However, after 4 months, we want to get our child on a schedule based on their biological rhythms. And this begins with the 3 nap schedule.
3 Nap Schedule:
Morning wake, 6-7am
Nap 1, 8:30/9am
Nap 2, 12/12:30
Nap 3, 3:30/4
Bedtime around 90 minutes after the end of nap 3.
Now when we start working on this schedule, we have to nudge our child in that direction. When we remain consistent with this schedule, then we hit that rhythm and naps fall into place.
So why does this schedule make for ‘good’ naps? This schedule supports your child’s biological rhythms, giving them the best chance they can to have nice, long. restorative naps. Nap 3 is an exception to this… let’s discuss below.
Third question, which naps matter most?
Let’s continue with the 3 nap schedule, as it is the best example to explain this….
In the 3 nap schedule, we are looking for Naps 1 & 2 to be long, restorative naps. They are the most important, and the ones we want to be the most successful.
What about nap 3? You can think about Nap 3 as the pinch hitter. It’s a shorter nap that is used as a bridge to bedtime. This nap is not restorative. This is a great nap to have a motion nap, so if you want some snuggles, need to go on a car ride to run errands, or want to take an afternoon walk- this is a great time to do this. Nap 3 is also the nap we drop when we transition to the 2 nap schedule, so it makes sense that it’s not as crucial.
So which nap is most important in the 2 nap schedule?
Great question! Once we have dropped the third nap, around 6-9 months of age, we are left with our 2 long, restorative naps. Wonderful!
But is there one that is still more important?
Yes. While we still want both naps to be long and restorative, the afternoon nap is the one we want to covet and support the most.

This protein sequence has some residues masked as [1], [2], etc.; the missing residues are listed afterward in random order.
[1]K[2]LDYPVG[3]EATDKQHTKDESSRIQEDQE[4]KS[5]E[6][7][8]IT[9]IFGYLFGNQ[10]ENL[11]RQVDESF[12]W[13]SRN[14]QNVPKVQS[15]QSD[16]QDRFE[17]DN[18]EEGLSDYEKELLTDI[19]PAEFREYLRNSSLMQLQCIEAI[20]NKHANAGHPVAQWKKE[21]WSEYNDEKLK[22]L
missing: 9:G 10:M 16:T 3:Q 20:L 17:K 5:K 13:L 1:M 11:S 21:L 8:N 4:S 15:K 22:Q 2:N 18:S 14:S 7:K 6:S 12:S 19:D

Why is that? Because the afternoon nap is the nap we are left with when we transition to one nap. So if you MUST go in the car or have a change of scenery for one of the two naps, I would recommend the morning nap, try to keep that afternoon nap solid as much as you can.
Fourth and final question, does motion matter?
Contact naps, car naps, stroller naps, rocking naps, wearing naps…
These naps happen. They happen sometimes out of convenience, sometimes out of necessity, and someones out of desperation.
So are motion naps as good as motionless naps?
With newborns? Sure! Motion naps are just fine. With older babes? Not as much. Motion naps can keep babe from getting into that truly deep, developmentally nourishing sleep they need. They may appear to be sleeping deeply, but the constant motion is keeping them out of that non-REM sleep they really need to get that restorative nap.
This is why that 3rd nap of the 3 nap schedule is perfect for a motion nap, because it is not restorative, so motion won’t do any harm!
WHEW! That was A LOT of nap information…
If you’re in the middle of nap issues, transitions, battles, just know you are not alone. Keep at it. Be consistent. And soon nap time will be your favorite time of day- I mean besides every second you spend with your sweet child ;)